The remaking of the original Shaka Zulu. Born a bastard buried a king. Shaka was the first true King of the Zulus; a military genius and political strategist, who knitted together scattered... See full summary »
Framed around Queen Victoria's decision on England's political stance towards the Zulu Nation, this mini-series details King Shaka's rise and fall with mythic detail. Prophecy is mixed with recorded fact regarding Shaka's birth, exile, innovations in warfare, assumption of the throne, building of the Zulu Empire, first contact with Europe and the events that lead to his downfall. Written by
Renee Ann Byrd <firstname.lastname@example.org>
This has been the most repeatedly screened mini-series ever shown on television in the United States. By 1992, over 350 million viewers had seen it. The series dislodged The Hunters (1957) and The Gods Must Be Crazy (1980) and its sequels as the prime shaper of American perceptions of "tribal" history in southern Africa. The series even achieved cult status. The UK actors who worked on the project were nearly blacklisted by the UN. See more »
Since he ascended the throne of the Zulus in 1816, Shaka has forged one of the mightiest empires the African continent has ever known... In less than 6 years, his small, insignificant tribe has risen from obscurity and given its name to an all-powerful nation organized into a fearsome military machine. Shaka is known as a mass murderer - a depraved ogre whose thirst for conquest knows no limits. He has deluged his country with innocent blood, disregarding the most sacred ties of affection, ...
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Great action, atmosphere, acting: great miniseries
Although not a despot known to many, Shaka Zulu controlled an empire at the height of his power comparable to that of Napolean and was as brutal as Vlad the Impaler; this miniseries very successfully shows his rise to power, relationship with British envoys, and eventual fall.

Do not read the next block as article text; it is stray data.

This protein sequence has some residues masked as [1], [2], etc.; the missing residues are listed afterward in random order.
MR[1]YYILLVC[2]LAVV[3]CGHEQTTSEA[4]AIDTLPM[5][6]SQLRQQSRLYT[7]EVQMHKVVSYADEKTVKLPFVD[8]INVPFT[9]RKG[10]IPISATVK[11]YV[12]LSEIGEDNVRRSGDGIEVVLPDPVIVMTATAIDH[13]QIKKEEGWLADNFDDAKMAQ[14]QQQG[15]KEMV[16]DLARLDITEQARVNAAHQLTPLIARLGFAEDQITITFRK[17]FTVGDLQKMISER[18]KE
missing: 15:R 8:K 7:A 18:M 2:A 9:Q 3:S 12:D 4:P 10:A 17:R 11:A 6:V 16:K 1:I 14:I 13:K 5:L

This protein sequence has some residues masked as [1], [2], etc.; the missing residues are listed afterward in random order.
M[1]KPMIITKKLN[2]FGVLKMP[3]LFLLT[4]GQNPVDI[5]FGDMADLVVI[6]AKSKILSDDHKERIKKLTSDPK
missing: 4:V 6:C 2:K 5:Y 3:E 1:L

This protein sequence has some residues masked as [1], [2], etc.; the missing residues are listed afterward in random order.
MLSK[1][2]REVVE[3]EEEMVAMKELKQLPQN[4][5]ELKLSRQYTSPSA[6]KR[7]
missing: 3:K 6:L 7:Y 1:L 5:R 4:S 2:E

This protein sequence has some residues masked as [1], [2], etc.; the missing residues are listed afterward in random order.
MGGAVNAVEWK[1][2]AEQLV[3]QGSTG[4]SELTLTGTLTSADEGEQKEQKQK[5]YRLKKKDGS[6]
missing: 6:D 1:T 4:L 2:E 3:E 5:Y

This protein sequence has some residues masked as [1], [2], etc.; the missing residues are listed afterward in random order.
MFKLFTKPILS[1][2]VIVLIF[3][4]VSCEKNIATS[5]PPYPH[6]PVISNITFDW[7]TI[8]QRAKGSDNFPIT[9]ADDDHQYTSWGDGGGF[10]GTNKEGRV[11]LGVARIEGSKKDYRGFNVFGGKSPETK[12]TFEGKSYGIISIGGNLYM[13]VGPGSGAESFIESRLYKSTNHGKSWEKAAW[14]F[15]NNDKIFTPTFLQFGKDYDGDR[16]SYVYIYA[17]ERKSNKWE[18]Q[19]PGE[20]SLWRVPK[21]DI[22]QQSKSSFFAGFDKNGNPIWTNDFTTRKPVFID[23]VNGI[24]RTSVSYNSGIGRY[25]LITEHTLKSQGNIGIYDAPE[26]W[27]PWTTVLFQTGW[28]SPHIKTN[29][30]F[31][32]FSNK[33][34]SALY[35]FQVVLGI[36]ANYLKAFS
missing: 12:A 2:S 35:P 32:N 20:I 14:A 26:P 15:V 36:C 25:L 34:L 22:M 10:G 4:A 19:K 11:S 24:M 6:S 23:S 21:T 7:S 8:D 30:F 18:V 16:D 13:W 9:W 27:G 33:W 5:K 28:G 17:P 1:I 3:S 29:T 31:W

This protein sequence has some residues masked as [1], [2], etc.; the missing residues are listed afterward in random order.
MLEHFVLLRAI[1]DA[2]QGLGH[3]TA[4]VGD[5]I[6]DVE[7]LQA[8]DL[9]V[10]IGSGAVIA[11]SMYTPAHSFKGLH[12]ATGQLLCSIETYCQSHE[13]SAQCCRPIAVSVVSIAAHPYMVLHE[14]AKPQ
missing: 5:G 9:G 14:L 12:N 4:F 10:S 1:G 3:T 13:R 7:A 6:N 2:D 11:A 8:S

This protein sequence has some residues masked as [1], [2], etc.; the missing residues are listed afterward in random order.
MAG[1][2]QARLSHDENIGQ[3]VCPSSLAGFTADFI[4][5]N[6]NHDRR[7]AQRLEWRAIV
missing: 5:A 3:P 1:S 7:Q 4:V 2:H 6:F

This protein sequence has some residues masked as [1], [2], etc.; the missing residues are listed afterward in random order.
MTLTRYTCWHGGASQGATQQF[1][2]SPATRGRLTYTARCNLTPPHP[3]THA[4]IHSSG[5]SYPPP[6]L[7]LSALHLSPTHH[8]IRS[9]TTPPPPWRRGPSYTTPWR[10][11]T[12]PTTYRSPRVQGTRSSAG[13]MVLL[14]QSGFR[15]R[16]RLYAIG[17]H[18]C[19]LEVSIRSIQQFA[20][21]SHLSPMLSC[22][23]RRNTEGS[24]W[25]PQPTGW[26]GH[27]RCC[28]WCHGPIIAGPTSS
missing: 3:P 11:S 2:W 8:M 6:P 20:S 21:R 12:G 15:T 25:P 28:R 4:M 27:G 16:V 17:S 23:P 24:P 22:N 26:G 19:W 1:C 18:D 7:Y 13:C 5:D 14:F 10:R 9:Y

As the mini-series opens, a solemn South African representative listens to the British elite, including Queen Victoria, belittle his people and then begs them to let his people keep their sovereignty. The series then flashbacks to the British embassy going to meet Shaka, running into trouble, and eventually earning his trust after an assassination attempt. The series then flashbacks to his rise to power from a young boy to the most powerful man on the continent of Africa. The flashbacks never get confusing, the story is always well told. The cinematography is brilliant, the acting (especially by Henry Cele in the title role) is very competent, and the characters are very compelling.
The series has a little something for everyone, although I think it would appeal more to history buffs like myself. In addition, there is substantial amounts of nudity, as most of the African women go around topless. While the nudity didn't detract from the narrative or become gratutitious, it is something to think about before letting younger viewers watch.
All in all i heartily recommend this mini-series, whether for a really, really rainy day or an hour at at time after work.
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